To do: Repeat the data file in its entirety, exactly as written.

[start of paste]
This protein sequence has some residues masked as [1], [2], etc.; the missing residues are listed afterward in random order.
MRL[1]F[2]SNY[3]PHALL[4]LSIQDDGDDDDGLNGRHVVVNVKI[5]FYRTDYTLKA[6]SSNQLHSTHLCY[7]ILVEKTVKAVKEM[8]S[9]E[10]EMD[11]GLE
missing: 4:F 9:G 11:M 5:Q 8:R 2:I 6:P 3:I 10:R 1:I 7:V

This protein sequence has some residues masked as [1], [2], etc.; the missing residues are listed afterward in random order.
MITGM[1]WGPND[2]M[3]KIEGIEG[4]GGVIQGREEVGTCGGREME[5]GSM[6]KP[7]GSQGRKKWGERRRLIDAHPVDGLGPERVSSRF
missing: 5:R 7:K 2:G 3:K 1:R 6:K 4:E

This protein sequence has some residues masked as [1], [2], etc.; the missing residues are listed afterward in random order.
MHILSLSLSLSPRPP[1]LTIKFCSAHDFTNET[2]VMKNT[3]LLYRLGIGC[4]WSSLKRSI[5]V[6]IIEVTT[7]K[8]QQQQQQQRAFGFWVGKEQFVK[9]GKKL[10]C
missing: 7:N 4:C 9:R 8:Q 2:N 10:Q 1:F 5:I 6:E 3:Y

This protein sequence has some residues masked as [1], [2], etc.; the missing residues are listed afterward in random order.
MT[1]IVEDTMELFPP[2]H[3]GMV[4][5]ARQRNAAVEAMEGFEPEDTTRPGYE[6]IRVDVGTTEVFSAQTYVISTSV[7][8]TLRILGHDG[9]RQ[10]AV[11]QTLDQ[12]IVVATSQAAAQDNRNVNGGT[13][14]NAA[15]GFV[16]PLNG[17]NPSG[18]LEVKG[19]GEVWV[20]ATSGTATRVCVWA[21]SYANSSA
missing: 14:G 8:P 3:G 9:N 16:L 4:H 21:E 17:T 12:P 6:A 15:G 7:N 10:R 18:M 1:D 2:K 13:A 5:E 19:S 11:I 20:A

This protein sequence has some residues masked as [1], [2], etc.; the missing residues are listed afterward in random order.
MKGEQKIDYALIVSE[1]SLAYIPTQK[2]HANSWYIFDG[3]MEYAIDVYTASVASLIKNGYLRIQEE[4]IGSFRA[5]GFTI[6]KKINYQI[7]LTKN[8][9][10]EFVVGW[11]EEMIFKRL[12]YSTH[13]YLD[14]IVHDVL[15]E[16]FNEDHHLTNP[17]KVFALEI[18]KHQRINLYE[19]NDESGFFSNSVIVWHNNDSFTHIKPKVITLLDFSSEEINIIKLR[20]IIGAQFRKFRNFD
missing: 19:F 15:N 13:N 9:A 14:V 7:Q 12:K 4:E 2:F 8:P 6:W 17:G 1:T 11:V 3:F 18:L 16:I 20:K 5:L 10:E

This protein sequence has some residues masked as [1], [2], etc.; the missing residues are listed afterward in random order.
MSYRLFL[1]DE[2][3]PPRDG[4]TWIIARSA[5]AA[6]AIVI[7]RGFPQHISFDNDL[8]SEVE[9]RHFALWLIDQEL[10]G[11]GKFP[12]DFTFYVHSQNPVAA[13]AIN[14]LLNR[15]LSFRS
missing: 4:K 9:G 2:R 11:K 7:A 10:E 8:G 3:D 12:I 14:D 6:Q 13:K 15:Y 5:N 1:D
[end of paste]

This protein sequence has some residues masked as [1], [2], etc.; the missing residues are listed afterward in random order.
MRL[1]F[2]SNY[3]PHALL[4]LSIQDDGDDDDGLNGRHVVVNVKI[5]FYRTDYTLKA[6]SSNQLHSTHLCY[7]ILVEKTVKAVKEM[8]S[9]E[10]EMD[11]GLE
missing: 4:F 9:G 11:M 5:Q 8:R 2:I 6:P 3:I 10:R 1:I 7:V

This protein sequence has some residues masked as [1], [2], etc.; the missing residues are listed afterward in random order.
MITGM[1]WGPND[2]M[3]KIEGIEG[4]GGVIQGREEVGTCGGREME[5]GSM[6]KP[7]GSQGRKKWGERRRLIDAHPVDGLGPERVSSRF
missing: 5:R 7:K 2:G 3:K 1:R 6:K 4:E

This protein sequence has some residues masked as [1], [2], etc.; the missing residues are listed afterward in random order.
MHILSLSLSLSPRPP[1]LTIKFCSAHDFTNET[2]VMKNT[3]LLYRLGIGC[4]WSSLKRSI[5]V[6]IIEVTT[7]K[8]QQQQQQQRAFGFWVGKEQFVK[9]GKKL[10]C
missing: 7:N 4:C 9:R 8:Q 2:N 10:Q 1:F 5:I 6:E 3:Y

This protein sequence has some residues masked as [1], [2], etc.; the missing residues are listed afterward in random order.
MT[1]IVEDTMELFPP[2]H[3]GMV[4][5]ARQRNAAVEAMEGFEPEDTTRPGYE[6]IRVDVGTTEVFSAQTYVISTSV[7][8]TLRILGHDG[9]RQ[10]AV[11]QTLDQ[12]IVVATSQAAAQDNRNVNGGT[13][14]NAA[15]GFV[16]PLNG[17]NPSG[18]LEVKG[19]GEVWV[20]ATSGTATRVCVWA[21]SYANSSA
missing: 14:G 8:P 3:G 9:N 16:L 4:H 21:E 17:T 12:P 6:A 15:G 7:N 10:R 18:M 1:D 2:K 13:A 5:E 19:S 11:I 20:A

This protein sequence has some residues masked as [1], [2], etc.; the missing residues are listed afterward in random order.
MKGEQKIDYALIVSE[1]SLAYIPTQK[2]HANSWYIFDG[3]MEYAIDVYTASVASLIKNGYLRIQEE[4]IGSFRA[5]GFTI[6]KKINYQI[7]LTKN[8][9][10]EFVVGW[11]EEMIFKRL[12]YSTH[13]YLD[14]IVHDVL[15]E[16]FNEDHHLTNP[17]KVFALEI[18]KHQRINLYE[19]NDESGFFSNSVIVWHNNDSFTHIKPKVITLLDFSSEEINIIKLR[20]IIGAQFRKFRNFD
missing: 19:F 15:N 13:N 9:A 14:V 7:Q 12:K 4:E 2:F 8:P 6:W 17:G 1:T 11:V 3:F 18:L 16:I 20:K 5:L 10:E

This protein sequence has some residues masked as [1], [2], etc.; the missing residues are listed afterward in random order.
MSYRLFL[1]DE[2][3]PPRDG[4]TWIIARSA[5]AA[6]AIVI[7]RGFPQHISFDNDL[8]SEVE[9]RHFALWLIDQEL[10]G[11]GKFP[12]DFTFYVHSQNPVAA[13]AIN[14]LLNR[15]LSFRS
missing: 4:K 9:G 2:R 11:K 7:A 10:E 8:G 3:D 12:I 14:D 6:Q 13:K 15:Y 5:N 1:D